Almost a citrus notes to dry leaves of this tea but it doesn't get picked up once the tea is brewed, as there is definite floral smell to this tea in the cup. I didn't pick up the orchid at first smell but after having seen the translation of its chinese name I would agree its noticeable. 

This is a semi oxidised oolong as evidenced by nature of its leaves and the brownish colour when brewed, although taste-wise I found it an interesting mix of the strongly oxidised oolongs (such as Wu Yi, Dan Cong) and the less oxidised varieties such as Guan Yin. It has a distinctly green oolong after taste, although the first flavours are like typical woody oolongs. 

Very interesting little tea and a good price!

See Also:  Rui Gui, Guan Yin

Review: Kekecha

Try as I might, I can't avoid tea shops and it was quite risky for me to go near Chinatown while in London. i resisted but finally gave in to the temptation of a yellow yea in a fabulous little tea shop near Covent Garden.

This tea was newly arrived at the shop when I bought it and doesnt seem to be listed on their website yet, but from other tea providers, it seems that kekecha is from Fuijan.

Kekecha [China, yellow, grassy] **** $   by The Tea House , London, UK

Other names: ??

The leaves are quite twiggy looking when dry but unfurl into Smokey and mineral nose on the wet leaves, its a nice smooth yellow tea with a deep golden yellow colour. Be careful not to steep it too long as, I found, that it more quickly developed a bitter note when oversteeped than other yellow teas. 

Typical of yellow teas, its very easy drinking and the quality-to-price on this tea was very good. Very slight smoky taste to this tea. 

See Also: Yellow Mountain Fur Peak

Wednesday, 9 August 2017

Review: Kenilworth Tea

I didn't go into Marriage Freres looking for a black tea, but I had really enjoyed the tea I bought in Sri Lanka and was in the market for something similar....

Kenilworth [Sri Lanka, Black] ***** $   by Marriage Freres , Paris, FR

Other names: 

This tea is immediately distinctive on the nose, with a pronounced very pleasant orangey smell. I really liked this tea, as normal for a hilly black tea its very light taste and has a light brown colour. Kenilworth stands out in a subtle warm spice notes (cinnamon perhaps?) and an ever so slight bitter finish note.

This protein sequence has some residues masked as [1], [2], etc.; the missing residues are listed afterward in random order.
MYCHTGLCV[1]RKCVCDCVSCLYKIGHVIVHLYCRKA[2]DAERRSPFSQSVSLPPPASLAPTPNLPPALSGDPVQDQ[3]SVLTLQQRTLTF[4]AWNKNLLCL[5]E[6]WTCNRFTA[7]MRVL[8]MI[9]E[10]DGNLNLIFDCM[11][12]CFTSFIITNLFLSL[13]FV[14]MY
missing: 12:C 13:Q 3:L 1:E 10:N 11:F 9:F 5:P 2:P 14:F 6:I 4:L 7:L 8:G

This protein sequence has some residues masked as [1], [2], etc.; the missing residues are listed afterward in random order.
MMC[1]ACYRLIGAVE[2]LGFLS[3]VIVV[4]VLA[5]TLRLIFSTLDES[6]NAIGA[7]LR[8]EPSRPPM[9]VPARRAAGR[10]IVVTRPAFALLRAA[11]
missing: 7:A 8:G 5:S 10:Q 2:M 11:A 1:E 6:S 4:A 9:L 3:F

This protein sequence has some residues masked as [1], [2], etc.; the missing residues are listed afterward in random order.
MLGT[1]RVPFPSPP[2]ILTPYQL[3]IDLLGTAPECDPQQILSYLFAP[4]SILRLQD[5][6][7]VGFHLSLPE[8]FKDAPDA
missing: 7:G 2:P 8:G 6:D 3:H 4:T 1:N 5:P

See Also: Darjeeling, Niligiri, Rwandan Black teas

Wednesday, 21 June 2017

Review: Huang Shan Mao Feng

I found some more of my mystery tea in Switzerland, and it was just as good.

Huang Shan Mao Feng [China, green, grassy] ***** $$   by Langassetee , Bern, CH

Other names: Yellow Mountain Fur Peak, 

Same soothing taste and beautiful green colour to this tea, but lacked the chocolate nose of its counterpart from a chinese company (reviewed in 2016). Overall a top tea and great value for money. Recommended.

See Also: Main Review for this tea

Review: Lune D'Or by Marraige Freres, Paris

A chance visit to Paris on the eve of the Presidential Election sent me searching for some good tea shops. The French have always favored style over substance, and though the teas at Mariage Freres are excellent, I'm not so much excited by their penchant for giving Chinese tea varietals their own "romantic" names. I like to know what I'm drinking!!!

Lune D'Or Yellow Tea [China, yellow, grassy] *** $$$   by Marraige Freres , Paris, FR

Other names: ??

Like most yellow teas, this is an exceptionally delicate flavored tea which will need a longer drawing time to show a distinct flavor. The wet leaves have a gorgeous bouquet but I found the tea itself wasn't as complex in the drinking as the nose would suggest. Clean, slightly grassy taste, without a hint of bitterness. A soft likeable tea and I wish I knew what type it was....

As the temps are hitting 36C this week, I'm trailing this leaf as a cold tea and seeing how it works.  

Similar Teas: Bai Mu Dan, Yellow Teas